The GT-R 650R Gold was designed to be a street-legal car that doesn’t boast any Frankenstein engine swap under its hood. Instead it keeps the RB26DETT, enlarged to 2.8 liters and fitted with top-shelf JDM engine components: HKS pistons and crank, NISMO bearings, and Tomei camshafts. Long gone are the factory twin-turbos that originally came with the RB26, and in its place Top Secret installed a single GReddy T78 turbo. As the 650R name suggests, this R32 has 650 hp on tap. On the outside of the car you’ll find Top Secret’s bespoke aero kit, which includes the carbon-fiber front bumper, hood, and rear diffuser. And let’s not forget, no Top Secret car is complete without the signature gold paint. In 2019, the 650R Gold won Best Demo Car at the annual Tokyo Auto Salon car show in Chiba City—Japan’s version of the Las Vegas SEMA show.
Today, the 650R R32 belongs to a new owner: Reggie Draper, of Texas. Draper jumped at the opportunity when he saw the 650R on sale on Top Secret’s website, much in the same way that any Shelby diehard would move heaven and earth for the chance to buy one of Carroll’s personal projects. As a child, Draper was influenced by video games such as Gran Turismo and tuning videos from Japan’s Best Motoring, and Smoky Nagata was a JDM hero of his that inspired Draper to one day own a piece of JDM history.
“I wanted to ensure the car lived as a Smoky Nagata art piece,” says Draper, “so I was determined to have him sign it. I color-matched gold metallic markers at Michaels … I then shipped these markers to Japan so Mr. Nagata would be able to sign it as close to his Top Secret gold color as possible. He signed under the hood, on the passenger side dash, and behind his driver side Recaro seat.”
Importing a JDM car can be tricky, however, so Draper enlisted the help of Toprank International Vehicle Importers to ease the process. Toprank is one of the United States’ most respected importers of JDM cars, particularly tuner cars, and sources vehicles from all over the world to its dealership in Cypress, California. Brian Jannusch, the firm’s national sales manager, says: “I first saw this car when I visited Top Secret’s shop in Japan and again when Top Secret won an award at Tokyo Auto Salon with this car. TAS is one of the top motor shows in the world for modified and tuned cars, which speaks volumes of the quality and attention to detail on this car. I would have not thought then I would have a role in bringing it here into the United States.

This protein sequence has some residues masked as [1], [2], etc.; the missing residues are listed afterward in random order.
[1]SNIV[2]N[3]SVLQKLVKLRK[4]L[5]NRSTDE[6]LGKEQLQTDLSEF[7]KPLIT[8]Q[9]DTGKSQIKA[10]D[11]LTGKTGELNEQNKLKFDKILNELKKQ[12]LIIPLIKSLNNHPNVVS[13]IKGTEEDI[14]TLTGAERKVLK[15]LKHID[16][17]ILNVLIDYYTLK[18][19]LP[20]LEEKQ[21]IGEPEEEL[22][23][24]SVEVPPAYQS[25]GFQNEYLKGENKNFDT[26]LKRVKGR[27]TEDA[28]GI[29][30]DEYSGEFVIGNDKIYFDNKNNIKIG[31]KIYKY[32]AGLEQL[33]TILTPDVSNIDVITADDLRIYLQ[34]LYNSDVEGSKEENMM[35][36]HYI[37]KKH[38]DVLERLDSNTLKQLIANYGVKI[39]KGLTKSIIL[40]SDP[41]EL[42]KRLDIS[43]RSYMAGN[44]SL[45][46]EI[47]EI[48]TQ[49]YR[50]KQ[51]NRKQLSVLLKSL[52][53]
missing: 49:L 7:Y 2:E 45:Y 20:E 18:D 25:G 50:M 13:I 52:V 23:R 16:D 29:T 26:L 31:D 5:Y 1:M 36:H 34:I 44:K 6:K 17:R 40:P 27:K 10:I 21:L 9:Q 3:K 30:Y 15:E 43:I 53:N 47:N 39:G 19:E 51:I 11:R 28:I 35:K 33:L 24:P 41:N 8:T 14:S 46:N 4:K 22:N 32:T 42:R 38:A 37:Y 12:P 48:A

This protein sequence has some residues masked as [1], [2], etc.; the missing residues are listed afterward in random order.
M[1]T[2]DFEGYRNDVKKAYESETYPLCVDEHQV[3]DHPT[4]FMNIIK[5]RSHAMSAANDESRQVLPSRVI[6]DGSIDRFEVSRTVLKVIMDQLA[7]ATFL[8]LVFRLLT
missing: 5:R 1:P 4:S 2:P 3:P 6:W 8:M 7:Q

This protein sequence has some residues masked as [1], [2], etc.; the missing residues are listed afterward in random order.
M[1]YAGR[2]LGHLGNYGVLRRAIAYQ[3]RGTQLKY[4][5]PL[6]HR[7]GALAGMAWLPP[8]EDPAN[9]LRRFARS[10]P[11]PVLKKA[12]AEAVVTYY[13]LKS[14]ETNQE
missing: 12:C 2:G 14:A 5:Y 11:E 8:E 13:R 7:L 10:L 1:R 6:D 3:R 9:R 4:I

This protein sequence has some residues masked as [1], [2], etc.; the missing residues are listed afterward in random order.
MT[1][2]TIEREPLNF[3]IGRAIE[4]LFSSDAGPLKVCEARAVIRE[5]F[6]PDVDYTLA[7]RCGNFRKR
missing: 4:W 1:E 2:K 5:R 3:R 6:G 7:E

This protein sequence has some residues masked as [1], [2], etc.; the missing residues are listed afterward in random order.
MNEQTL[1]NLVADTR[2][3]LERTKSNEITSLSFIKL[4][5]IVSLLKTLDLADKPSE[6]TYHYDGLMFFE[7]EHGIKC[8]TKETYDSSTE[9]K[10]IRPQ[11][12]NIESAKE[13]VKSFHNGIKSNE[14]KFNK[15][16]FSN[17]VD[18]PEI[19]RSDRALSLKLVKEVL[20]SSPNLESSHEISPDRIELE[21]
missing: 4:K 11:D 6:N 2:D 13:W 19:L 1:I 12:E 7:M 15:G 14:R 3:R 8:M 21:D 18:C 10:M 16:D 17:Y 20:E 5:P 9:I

“Of the hundreds of Skyline GT-Rs that we have brought to the U.S., I would have to say this one is my favorite.”
It wasn’t all smooth sailing for Draper, though. He had a few hurdles to jump, such as the narrow Recaro Profi SPG fixed bucket seat, which Draper wanted to replace with another model of Recaro seat that used a gold mesh resembling the exterior paint. It was another rare JDM element that Draper had to track down but, luckily, a Toprank staffer suggested a Thailand seller that specializes in seats. As fate would have it, that same Thailand seller posted the gold mesh Recaro seats on his Instagram, and Draper bought them with the same enthusiasm he did the 650R.
What does a person do with a Top Secret Skyline? Draper respects Nagata so much that he wouldn’t dare change the design of the car. And he certainly isn’t thinking of a 200-mph attempt on a public freeway. Nobody is that crazy, right? Well, nobody else, anyway.